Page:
By Pavel Polityuk
March 30 (Reuters) - Russian forces have had some success in the frontline city of Bakhmut, Ukrainian military officials said on Wednesday evening, and the U.N. nuclear watchdog chief is putting aside plans for a security zone around a major power plant in Ukraine.
The mining city of Bakhmut and surrounding towns in the eastern industrial region of Donetsk have been the focal point of assault for much of the 13-month-long invasion by Russia of neighbouring Ukraine. Neither side yet has full control with heavy losses suffered by both.
"Enemy forces had a degree of success in their actions aimed at storming the city of Bakhmut," the General Staff of the Ukrainian Armed Forces said in its regular nighttime report. "Our defenders are holding the city and are repelling numerous enemy attacks."
The average number of daily Russian attacks on the front line reported by Ukraine's general staff has declined for four straight weeks since the start of March, to 69 in the past seven days from 124 in the week of March 1-7. Just 57 attacks were reported on Wednesday.
Reuters journalists near the front lines west of Bakhmut and further north also reported a notable decline in the intensity of Russian attacks last week. Russian officials say their forces are still capturing ground in street-by-street fighting inside Bakhmut.
Britain's defence ministry this week described the progress of Russian forces as "marginal" and on Wednesday, the U.S. top general Mark Milley told lawmakers: "For about the last 20 to 21 days, the Russians have not made any progress whatsoever in and around Bakhmut."
Reuters was not able to verify battlefield reports.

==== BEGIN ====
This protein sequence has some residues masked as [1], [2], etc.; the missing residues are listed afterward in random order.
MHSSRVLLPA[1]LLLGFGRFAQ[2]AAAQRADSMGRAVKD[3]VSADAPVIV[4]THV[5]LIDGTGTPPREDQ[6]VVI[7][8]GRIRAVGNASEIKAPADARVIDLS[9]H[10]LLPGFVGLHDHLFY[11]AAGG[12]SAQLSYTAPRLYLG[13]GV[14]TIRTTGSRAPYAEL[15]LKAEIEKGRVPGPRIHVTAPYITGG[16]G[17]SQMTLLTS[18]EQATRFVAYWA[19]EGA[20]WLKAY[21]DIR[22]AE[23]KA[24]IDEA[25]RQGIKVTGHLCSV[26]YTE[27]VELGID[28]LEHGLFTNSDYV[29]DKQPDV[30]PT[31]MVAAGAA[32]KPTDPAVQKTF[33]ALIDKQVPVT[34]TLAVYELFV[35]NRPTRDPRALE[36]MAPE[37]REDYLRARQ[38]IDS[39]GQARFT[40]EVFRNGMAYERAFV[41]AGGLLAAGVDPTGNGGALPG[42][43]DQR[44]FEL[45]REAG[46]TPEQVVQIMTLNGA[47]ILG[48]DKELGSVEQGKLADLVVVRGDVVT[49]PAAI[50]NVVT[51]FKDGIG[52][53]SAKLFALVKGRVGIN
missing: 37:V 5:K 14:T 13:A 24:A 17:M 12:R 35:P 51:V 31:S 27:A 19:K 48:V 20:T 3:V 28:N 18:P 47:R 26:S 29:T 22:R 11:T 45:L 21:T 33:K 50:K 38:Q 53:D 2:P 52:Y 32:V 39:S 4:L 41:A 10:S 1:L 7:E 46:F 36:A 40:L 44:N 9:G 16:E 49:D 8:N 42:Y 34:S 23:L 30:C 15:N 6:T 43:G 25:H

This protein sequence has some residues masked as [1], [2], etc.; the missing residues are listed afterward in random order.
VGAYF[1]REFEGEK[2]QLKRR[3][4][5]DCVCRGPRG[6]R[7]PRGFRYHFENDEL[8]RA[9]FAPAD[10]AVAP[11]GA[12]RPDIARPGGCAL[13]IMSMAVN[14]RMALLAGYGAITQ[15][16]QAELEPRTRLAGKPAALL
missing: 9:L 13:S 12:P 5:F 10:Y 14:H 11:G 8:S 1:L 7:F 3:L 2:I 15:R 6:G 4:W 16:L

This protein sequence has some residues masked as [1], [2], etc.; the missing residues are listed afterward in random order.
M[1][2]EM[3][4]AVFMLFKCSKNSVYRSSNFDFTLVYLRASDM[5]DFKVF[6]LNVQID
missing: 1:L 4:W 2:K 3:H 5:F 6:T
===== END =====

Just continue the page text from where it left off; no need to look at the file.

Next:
BESIEGED NUCLEAR PLANT
The Zaporizhzhia nuclear power plant in southern Ukraine was captured by Russian troops in the opening weeks of the war a year ago and attempts to reduce fighting and shelling around it have failed.
Rafael Grossi, head of the International Atomic Energy Agency, on a repeat visit to Zaporizhzhia on Wednesday, said he was putting aside plans for a security zone so he could propose specific protection measures acceptable to both Moscow and Kyiv.
"It is obvious that military activity is increasing in this whole region. So the plant can't be protected," Grossi told Russian reporters. A recording of the briefing was made available to Reuters.
On Tuesday Grossi told Reuters he was pressing on with efforts to find a security solution for what is Europe's largest nuclear power plant.
"I am not giving up in any way. I think on the contrary we need to multiply our efforts, we need to continue," he said.
The plant was a prized part of Ukraine's energy network and accounted for around 20% of national power generation before the invasion. It has not produced any electricity since September, when the last of its six reactors was taken offline.
UKRAINE STRIKES BEHIND FRONTLINE
The Ukrainian military struck a railway depot and knocked out power in the Russian-occupied southern city of Melitopol deep behind front lines on Wednesday.
Unverified images on the internet showed explosions lighting up the night sky with streaks of contrails in Melitopol, base of the Russian-controlled administration in Zaporizhzhia, one of five Ukrainian provinces Russia claims to have annexed.
What Moscow has called a "special military operation" to reduce a threat to its own security has killed thousands of troops on both sides, tens of thousands of Ukrainian civilians and displaced millions. The invasion also shook the global economy and disrupted international relations.
The UK, the United States and European allies of Ukraine have provided the Kyiv government with weapons and money, describing the invasion as an imperial-style land grab by Russia.
(Reporting by Pavel Polityuk, Olema Harmash, Tom Balmforth, Ron Popeski and David Ljunggren; writing by Grant McCool; Editing by Cynthia Osterman)
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